THE EPISTLE OF ROMANS - Part 5 of 15 – Romans 1:15 to 3:26

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The Church Epistles are letters and should be read as such. The chapter and verse breaks are great for reference but can greatly hinder our understanding of the original intent of the message. A translation, such as the ASV or the RSV, which is in paragraph form instead of being broken up into segmented verses can help our minds read these letters in the format in which they were written.

The book of Romans is written like a lawyer who is building a case before a jury. It is extremely logical, developing and proving one point upon another by acute arguments. It is written in a time when the only recognized chosen people of God were the Israelites. The Israelite culture and religion were based upon the Law of Moses. It was assumed that the keeping of the Law of Moses was their ticket into eternal life (John 5:39). Paul, as an apostle of Jesus Christ, a messenger of the gospel, had to eradicate these erroneous ways of thinking. These points are strongly addressed throughout the book of Romans.

To understand the key points in the opening seventeen verses of Romans is to understand Romans (see parts 1-5 of this hub series). The remainder of the letter elaborates on these key points.

Romans 1:18-3:20 shows us the depravity of man apart from salvation through Christ. Immediately following this section is God’s salvation plan – CHRIST, in Romans 3:21-25.

Every individual must choose between believing on the Christ or not, between light and darkness.

“17 For God sent not the Son into the world to judge the world; but that the world should be saved through him. 18 He that believeth on him is not judged: he that believeth not hath been judged already, because he hath not believed on the name of the only begotten Son of God. 19 And this is the judgment, that the light is come into the world, and men loved the darkness rather than the light; for their works were evil. 20 For every one that doeth evil hateth the light, and cometh not to the light, lest his works should be reproved.” (John 3:17-20 ASV)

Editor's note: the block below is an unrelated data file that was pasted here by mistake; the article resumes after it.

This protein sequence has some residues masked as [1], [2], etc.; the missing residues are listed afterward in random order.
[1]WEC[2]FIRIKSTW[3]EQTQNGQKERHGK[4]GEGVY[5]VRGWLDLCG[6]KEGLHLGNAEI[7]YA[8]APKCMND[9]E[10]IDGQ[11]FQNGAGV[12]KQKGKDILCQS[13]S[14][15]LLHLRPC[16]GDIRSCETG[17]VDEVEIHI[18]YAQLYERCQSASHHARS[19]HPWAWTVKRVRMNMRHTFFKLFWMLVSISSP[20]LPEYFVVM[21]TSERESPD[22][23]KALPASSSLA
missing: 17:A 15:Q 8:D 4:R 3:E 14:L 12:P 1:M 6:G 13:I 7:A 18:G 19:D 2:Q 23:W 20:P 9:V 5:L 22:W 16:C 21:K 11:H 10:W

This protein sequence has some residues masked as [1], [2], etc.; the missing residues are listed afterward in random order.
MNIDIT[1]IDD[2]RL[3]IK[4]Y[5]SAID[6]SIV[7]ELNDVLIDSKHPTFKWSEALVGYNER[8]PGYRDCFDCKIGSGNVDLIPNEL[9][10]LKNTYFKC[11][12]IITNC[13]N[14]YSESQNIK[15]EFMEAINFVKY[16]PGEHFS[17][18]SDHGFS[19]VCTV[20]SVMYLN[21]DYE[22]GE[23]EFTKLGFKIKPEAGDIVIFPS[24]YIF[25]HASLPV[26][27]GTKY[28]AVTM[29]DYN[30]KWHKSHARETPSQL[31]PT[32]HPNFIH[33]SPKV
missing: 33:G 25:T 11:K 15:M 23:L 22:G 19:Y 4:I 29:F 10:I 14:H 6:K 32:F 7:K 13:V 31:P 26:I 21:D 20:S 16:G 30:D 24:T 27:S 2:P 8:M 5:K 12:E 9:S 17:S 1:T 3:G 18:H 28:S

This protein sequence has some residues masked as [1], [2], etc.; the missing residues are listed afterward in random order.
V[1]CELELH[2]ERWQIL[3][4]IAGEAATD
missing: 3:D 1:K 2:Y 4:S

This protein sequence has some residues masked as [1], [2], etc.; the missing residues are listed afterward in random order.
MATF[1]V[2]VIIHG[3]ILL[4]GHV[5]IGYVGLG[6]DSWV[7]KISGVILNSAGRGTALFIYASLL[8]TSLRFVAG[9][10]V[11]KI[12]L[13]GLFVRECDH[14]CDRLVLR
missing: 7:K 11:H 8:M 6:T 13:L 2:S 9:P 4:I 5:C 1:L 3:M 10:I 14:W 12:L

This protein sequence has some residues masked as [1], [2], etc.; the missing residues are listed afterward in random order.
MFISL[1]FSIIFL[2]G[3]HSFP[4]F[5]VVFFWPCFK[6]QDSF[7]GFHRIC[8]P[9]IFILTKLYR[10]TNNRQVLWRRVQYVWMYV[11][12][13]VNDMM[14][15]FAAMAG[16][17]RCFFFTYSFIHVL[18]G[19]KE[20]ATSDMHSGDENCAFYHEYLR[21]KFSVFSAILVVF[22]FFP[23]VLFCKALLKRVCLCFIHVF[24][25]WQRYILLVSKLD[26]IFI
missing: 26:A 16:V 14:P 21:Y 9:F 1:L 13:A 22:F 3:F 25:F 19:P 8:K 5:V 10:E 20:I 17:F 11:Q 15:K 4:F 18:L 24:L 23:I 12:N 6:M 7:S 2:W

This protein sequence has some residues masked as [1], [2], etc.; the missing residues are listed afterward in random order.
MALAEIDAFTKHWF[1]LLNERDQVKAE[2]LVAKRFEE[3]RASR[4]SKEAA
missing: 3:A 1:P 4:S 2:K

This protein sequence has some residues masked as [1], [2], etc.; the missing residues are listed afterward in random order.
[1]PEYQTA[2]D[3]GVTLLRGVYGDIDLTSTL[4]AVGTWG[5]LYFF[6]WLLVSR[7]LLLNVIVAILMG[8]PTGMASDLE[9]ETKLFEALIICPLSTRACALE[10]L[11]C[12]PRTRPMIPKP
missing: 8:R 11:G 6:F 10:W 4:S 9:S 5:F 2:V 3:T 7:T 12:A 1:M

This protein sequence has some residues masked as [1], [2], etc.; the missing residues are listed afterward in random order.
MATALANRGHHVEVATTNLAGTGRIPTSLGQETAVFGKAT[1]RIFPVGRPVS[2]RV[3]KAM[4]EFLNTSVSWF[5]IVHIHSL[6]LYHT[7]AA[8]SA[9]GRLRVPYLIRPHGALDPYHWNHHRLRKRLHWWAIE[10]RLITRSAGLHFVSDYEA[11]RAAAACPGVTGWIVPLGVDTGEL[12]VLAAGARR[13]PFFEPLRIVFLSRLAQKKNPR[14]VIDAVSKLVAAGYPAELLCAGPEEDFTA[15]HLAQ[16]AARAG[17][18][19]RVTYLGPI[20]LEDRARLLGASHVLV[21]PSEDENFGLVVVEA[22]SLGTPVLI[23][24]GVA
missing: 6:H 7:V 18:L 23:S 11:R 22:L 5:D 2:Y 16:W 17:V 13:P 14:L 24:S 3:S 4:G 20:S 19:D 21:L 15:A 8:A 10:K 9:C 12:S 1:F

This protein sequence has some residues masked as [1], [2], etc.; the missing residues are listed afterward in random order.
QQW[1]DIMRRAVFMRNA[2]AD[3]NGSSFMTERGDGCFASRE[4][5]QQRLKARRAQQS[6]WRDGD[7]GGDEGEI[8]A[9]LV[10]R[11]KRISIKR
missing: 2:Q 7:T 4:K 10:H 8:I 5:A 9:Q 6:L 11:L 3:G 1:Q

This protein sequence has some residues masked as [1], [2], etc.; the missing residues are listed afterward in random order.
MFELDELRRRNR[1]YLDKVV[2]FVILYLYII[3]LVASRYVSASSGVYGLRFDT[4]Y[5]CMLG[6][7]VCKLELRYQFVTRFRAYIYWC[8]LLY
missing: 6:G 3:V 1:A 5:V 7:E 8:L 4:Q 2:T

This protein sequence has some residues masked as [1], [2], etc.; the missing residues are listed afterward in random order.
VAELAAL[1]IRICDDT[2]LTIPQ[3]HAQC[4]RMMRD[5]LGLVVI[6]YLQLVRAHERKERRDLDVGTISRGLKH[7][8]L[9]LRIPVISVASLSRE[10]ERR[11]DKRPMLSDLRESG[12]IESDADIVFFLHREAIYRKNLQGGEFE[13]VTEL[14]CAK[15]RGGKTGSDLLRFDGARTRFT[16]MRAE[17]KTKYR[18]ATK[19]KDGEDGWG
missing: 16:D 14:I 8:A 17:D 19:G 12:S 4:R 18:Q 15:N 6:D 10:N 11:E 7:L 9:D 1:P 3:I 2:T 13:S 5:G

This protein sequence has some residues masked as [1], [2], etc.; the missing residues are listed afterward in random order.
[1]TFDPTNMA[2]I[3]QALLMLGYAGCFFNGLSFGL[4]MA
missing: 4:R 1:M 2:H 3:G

Here we read that there is a judgment from God to mankind. So everyone faces the judgment of God. There are 2 ways to face this judgment: either through Christ or apart from him. On the one hand, those who have accepted Christ as their savior, are saved from the judgment because Jesus Christ already suffered the judgment in their place. He is their substitute. The other option is to bear your own judgment. The scripture tells us that people don’t accept Jesus as Lord and Savior because they won’t accept the love of the message (2Thessalonians 1:6-10). This latter point is handled in Romans 1:18-3:20. The former point is in Romans 3:21-26.

“So, as much as in me is, I am ready to preach the gospel to you also that are in Rome. 16 For I am not ashamed of the gospel: for it is the power of God unto salvation to every one that believeth; to the Jew first, and also to the Greek. 17 For therein is revealed a righteousness of God from faith unto faith: as it is written, But the righteous by faith shall live. 18 For the wrath of God is revealed from heaven against all ungodliness and unrighteousness of men, who suppress the truth in unrighteousness;” (Romans 1:15-18)


In this section of Romans we learn about the wrath of God. The wrath of God might be better understood as God’s just judgment against every ungodly and unrighteous act of men. See Hebrews 2:2. Not even one transgression or disobedient act will go unpunished because all men are accountable to God. Now consider Colossians 2:14-15 and Galatians 3:1.

The description of men being under the judgment of God’s justice system is found in Romans 1:18 through 3:20. The inevitable judgment day is “when… God shall judge the secrets of men’s hearts through Christ Jesus” (Romans 2:16).

The question is echoed throughout this section, “Do you suppose…that you will escape the just judgment of God? (Romans 2:3) “We know that the just judgment of God rightly falls upon those who practice such things as are contrary to him” (Romans 2:2).

Romans 1:18 to 3:20 sections off into two general groups of people who don’t believe: